The divorce landed in the midst of Brady’s 23rd NFL season, and amid his first three-game losing streak in 20 years, just months after the seven-time Super Bowl champion put an end to his short-lived retirement. The Tampa Bay Buccaneers quarterback – who had long stated a desire to spend more time with Bundchen and his three children – announced his departure from the game in February, only to change his mind 40 days later.
DORAL, Fla. (AP) – Phil Mickelson’s long year that led him to being a central figure in Saudi-funded LIV Golf ended on Friday when British Open champion Cameron Smith holed a 7-foot birdie putt on the final hole to beat Mickelson and eliminate his team.
The LIV Golf Team Championship-Miami at Trump National Doral is all match play, with four teams moving on to Saturday’s semifinals to face the four teams that had earned byes based on the previous seven LIV events.
Marc Leishman of the Australian team ”Punch” beat Matthew Wolff in a singles match. In the foursomes match, Bernd Wiesberger and Cameron Tringale of the ”Hy Flyers” won a point. That left it to the other singles match between Smith and Mickelson. They traded pars for much of the front nine – they started on the par-3 ninth in the shotgun start – and it came down to the par-5 eighth. Mickelson missed his 8-foot birdie putt, and Smith made his for a 1-up victory.
In another quarterfinal, Harold Varner III easily handled four-time major champion Brooks Koepka, 4 and 3, for his ”Niblicks” team. But in this case, Koepka’s brother saved him. Chase Koepka and Jason Kokrak of ”Smash” won the foursomes match for one point, after Peter Uihlein beat James Piot in a battle of U.S. Amateur champions.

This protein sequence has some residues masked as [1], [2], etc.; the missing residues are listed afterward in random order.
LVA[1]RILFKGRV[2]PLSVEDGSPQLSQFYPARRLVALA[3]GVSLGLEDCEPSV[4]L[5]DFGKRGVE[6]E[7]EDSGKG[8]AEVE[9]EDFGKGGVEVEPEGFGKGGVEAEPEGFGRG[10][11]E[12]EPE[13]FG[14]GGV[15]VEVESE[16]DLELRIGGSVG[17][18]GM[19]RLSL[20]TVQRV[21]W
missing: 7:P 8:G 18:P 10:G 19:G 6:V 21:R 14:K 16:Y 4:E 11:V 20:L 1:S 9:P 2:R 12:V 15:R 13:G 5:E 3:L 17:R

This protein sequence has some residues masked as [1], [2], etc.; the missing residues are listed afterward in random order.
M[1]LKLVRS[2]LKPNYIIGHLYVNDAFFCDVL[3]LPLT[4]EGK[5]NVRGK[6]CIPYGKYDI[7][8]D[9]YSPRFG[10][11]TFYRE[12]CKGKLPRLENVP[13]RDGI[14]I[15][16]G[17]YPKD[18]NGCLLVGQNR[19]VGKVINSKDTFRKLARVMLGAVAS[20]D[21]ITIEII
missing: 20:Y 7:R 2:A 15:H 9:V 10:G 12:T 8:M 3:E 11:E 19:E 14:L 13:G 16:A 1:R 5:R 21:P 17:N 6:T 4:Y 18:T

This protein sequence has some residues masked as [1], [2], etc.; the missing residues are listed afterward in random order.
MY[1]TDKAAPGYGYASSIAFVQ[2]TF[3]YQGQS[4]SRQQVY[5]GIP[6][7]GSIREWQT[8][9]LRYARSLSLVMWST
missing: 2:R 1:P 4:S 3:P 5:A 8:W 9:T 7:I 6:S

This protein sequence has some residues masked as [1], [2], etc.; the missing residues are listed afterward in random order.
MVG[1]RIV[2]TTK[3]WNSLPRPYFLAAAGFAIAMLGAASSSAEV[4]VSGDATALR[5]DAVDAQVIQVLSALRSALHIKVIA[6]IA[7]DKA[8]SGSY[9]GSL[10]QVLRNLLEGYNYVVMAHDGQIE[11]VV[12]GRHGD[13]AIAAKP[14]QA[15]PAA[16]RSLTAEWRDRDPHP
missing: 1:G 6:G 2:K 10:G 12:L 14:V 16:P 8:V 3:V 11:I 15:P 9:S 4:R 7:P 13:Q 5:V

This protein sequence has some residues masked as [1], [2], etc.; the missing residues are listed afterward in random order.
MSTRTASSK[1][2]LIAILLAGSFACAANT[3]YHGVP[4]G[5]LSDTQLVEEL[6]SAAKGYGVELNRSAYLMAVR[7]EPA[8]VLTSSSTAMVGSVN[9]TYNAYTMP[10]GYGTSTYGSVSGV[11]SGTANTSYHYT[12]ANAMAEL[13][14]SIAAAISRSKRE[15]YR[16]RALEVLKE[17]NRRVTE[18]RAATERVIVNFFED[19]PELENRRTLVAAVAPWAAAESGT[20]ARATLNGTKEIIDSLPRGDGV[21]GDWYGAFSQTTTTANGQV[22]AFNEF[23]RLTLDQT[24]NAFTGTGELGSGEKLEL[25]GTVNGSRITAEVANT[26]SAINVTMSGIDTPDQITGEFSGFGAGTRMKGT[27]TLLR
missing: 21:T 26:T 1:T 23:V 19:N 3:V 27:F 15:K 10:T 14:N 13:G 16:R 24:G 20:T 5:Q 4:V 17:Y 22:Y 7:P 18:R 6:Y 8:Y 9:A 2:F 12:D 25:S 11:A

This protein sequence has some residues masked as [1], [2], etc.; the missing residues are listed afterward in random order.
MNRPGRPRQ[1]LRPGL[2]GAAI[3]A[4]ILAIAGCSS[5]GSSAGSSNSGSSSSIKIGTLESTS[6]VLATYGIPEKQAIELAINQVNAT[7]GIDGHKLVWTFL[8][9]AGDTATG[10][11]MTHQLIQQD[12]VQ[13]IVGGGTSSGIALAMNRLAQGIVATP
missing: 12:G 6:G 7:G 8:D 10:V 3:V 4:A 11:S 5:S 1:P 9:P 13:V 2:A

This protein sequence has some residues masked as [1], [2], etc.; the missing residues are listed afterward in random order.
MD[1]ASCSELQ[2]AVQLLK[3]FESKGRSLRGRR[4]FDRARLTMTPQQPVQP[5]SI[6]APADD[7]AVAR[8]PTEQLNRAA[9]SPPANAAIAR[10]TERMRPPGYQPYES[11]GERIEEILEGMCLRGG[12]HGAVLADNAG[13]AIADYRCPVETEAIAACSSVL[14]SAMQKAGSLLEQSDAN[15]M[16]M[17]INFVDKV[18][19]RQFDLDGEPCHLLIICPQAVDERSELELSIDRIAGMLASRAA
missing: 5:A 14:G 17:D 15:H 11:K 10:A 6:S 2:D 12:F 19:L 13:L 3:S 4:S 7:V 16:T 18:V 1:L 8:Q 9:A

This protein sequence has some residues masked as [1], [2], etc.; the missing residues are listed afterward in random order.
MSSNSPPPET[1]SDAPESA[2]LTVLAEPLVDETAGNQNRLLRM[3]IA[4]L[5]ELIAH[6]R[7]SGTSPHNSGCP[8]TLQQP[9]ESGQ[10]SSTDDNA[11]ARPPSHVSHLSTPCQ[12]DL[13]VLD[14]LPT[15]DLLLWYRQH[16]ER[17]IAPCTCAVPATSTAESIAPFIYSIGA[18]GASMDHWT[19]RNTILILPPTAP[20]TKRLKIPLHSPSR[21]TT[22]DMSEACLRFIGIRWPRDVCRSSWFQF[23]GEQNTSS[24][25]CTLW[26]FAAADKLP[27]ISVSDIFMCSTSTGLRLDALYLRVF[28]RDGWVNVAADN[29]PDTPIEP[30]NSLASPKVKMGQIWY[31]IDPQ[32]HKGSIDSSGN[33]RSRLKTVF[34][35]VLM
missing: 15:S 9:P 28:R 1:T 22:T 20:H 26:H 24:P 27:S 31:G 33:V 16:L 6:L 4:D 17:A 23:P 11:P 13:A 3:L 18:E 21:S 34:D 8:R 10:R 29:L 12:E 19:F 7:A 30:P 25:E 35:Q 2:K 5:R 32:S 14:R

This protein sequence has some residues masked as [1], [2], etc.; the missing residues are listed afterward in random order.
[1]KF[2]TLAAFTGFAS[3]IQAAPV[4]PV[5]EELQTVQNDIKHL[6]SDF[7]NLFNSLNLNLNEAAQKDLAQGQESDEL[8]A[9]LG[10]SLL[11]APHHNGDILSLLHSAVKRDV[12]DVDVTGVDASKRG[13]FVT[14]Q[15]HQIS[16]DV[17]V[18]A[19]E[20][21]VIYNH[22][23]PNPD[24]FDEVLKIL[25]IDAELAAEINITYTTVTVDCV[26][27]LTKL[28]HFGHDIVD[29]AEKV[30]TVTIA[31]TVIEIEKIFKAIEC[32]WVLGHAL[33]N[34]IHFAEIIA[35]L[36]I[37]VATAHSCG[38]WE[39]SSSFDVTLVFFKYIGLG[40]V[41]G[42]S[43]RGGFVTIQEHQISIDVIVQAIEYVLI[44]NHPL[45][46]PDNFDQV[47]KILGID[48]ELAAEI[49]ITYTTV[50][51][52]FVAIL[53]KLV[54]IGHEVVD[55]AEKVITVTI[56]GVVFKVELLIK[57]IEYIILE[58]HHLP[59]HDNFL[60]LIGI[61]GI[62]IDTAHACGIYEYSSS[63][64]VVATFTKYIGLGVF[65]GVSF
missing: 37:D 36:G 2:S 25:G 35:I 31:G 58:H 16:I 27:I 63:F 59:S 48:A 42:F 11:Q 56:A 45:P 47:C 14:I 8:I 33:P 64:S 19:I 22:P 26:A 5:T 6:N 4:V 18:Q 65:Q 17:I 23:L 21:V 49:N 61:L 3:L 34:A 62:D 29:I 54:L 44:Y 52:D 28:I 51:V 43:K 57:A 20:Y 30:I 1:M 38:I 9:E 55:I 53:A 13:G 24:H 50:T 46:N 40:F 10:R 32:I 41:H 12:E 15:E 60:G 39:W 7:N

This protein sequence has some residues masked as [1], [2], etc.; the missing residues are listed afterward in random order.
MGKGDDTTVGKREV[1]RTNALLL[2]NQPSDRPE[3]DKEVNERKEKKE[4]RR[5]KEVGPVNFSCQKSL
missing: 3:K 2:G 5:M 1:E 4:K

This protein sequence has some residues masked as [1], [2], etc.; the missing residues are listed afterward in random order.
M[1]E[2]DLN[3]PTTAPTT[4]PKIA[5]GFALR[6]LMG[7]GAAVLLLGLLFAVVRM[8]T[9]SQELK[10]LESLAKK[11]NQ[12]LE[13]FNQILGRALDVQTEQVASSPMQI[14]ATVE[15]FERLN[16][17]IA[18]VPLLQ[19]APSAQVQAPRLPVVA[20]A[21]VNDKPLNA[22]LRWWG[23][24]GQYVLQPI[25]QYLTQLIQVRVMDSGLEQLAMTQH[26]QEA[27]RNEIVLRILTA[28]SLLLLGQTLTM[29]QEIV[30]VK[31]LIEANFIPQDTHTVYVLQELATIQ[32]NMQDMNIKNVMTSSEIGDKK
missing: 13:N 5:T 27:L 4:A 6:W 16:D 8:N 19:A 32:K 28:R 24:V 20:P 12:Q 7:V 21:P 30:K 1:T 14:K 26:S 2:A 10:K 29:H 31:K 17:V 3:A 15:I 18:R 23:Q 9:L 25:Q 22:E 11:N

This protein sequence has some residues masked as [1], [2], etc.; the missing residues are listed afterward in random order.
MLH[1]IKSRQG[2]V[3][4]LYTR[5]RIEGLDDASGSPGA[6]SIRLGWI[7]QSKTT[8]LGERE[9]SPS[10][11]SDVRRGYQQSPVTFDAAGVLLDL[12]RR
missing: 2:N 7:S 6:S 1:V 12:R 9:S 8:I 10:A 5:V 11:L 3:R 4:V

Ian Poulter and his ”Majestiks” easily advanced with a sweep of the ”Iron Heads” in which none of the matches went the distance. The captains played each other in all quarterfinals, and that meant Poulter faced Kevin Na, winning 4 and 2.
Graeme McDowell and Richard Bland led the ”Cleeks” to victory. Joaquin Niemann of ”Torque” won his team’s only point, a 5-and-3 singles victory over Shergo Al Kurdi of Jordan, a late substitute when Martin Kaymer couldn’t play with an injured wrist. Laurie Canter made a 25-foot putt for a 1-up victory over Jediah Morgan that sent the ”Cleeks” to the next round.
ATLANTA (AP) – Vince Dooley, the football coach who carried himself like a professor and guided Georgia for a quarter-century of success that included the 1980 national championship, died Friday. He was 90.
The school announced that Dooley died peacefully at his Athens home in the presence of his wife, Barbara, and their four children, including former Tennessee coach Derek Dooley. No cause of death was given.
Dooley was hospitalized this month for what was described as a mild case of COVID-19, but he pronounced himself fully recovered and ready to attend his regular book-signing session at the campus bookstore before an Oct. 15 game against Vanderbilt.
Dooley had a career record of 201-77-10 while coaching the Bulldogs from 1964 to 1988, a stretch that included six Southeastern Conference titles, 20 bowl games and just one losing season.